The Resource-Based Theory of Competitive Advantage: Implications for Strategy Formulation

Posted: 17 Nov 2009

See all articles by Robert M. Grant

Robert M. Grant

affiliation not provided to SSRN

Date Written: 1991


Constructs an analytical framework for a resource-based approach to strategy formulation. There are five stages in this framework: analyze resources, appraise capabilities, analyze competitive advantage, select strategy, and identify resource gaps. The concepts of this framework are illustrated by reference to existing U.S. firms such as IBM, Xerox, Harley-Davidson, and 3M. This framework uses resources and capabilities as the foundation for a firm's long-term strategy because they provide direction for firm strategy and serve as the primary source of firm profit. Resources are defined as the inputs into the production process and include items of capital equipment and skills of individual employees. Capabilities are defined as the capacity for a team of resources to perform some task or activity. When analyzing the competitive advantage of a firm, durability, transparency, transferability, and replicability are considered important factors. To be successful, firms must develop strategies which utilize their unique characteristics. (SRD)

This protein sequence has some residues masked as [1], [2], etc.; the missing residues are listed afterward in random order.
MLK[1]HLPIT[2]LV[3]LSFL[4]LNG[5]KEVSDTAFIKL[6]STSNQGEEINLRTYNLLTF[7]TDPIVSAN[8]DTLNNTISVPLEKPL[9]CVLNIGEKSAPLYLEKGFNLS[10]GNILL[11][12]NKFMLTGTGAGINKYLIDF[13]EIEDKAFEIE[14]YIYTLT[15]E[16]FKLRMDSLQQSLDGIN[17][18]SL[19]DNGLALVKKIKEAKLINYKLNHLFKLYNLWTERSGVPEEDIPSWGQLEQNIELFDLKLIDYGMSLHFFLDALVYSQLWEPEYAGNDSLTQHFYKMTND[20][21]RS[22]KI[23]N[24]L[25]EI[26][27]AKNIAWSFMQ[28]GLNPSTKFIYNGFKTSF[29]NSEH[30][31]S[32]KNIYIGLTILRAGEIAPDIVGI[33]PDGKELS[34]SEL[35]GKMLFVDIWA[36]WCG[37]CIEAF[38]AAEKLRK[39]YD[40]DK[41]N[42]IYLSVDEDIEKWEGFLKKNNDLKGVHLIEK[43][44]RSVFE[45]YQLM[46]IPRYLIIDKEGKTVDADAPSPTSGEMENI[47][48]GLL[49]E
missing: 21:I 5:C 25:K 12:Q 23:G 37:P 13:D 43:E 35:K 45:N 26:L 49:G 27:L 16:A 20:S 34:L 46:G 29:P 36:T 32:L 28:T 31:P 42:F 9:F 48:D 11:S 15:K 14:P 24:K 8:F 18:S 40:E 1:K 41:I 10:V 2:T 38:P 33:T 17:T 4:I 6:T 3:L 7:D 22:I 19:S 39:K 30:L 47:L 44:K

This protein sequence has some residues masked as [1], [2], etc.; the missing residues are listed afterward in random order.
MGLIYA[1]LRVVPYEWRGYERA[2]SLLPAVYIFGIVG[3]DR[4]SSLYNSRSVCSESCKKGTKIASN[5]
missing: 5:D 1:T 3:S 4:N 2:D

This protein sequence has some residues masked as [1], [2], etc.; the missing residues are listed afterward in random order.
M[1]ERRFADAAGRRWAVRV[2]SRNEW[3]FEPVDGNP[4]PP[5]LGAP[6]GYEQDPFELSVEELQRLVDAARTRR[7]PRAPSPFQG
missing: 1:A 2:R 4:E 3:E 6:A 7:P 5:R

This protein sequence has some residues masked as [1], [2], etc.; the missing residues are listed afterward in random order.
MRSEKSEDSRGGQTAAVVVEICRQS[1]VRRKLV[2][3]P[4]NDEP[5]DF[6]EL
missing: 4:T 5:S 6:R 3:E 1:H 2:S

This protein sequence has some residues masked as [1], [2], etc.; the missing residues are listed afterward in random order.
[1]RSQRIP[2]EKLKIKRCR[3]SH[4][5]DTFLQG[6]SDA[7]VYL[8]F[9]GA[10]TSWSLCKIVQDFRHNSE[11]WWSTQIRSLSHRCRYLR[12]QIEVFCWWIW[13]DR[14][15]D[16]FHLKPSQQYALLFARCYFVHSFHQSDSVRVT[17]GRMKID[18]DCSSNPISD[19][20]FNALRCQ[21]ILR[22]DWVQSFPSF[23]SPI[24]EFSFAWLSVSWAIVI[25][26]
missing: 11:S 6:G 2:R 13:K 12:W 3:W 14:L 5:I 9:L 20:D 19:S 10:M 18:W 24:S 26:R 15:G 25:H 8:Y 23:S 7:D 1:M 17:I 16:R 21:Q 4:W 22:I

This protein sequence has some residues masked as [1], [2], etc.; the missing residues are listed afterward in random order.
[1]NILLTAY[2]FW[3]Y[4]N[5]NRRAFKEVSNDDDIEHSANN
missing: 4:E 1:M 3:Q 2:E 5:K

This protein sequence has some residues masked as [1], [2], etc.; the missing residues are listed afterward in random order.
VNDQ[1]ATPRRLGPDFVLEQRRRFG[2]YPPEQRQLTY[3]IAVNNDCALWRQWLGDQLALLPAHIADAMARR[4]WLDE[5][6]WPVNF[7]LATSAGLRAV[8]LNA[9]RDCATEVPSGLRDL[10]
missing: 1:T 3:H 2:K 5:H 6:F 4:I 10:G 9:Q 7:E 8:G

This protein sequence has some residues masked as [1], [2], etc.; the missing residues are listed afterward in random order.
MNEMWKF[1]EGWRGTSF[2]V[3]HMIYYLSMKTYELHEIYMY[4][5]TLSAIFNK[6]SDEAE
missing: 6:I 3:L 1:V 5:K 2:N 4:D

Keywords: Firm competencies, Resource model, Competitive advantages, Strategic planning, Resource management, Firm strategies, Environment

Suggested Citation

Grant, Robert M., The Resource-Based Theory of Competitive Advantage: Implications for Strategy Formulation (1991). California Management Review, Vol. 33, Issue 3, p. 114-135 1991. Available at SSRN:

Robert M. Grant (Contact Author)

affiliation not provided to SSRN

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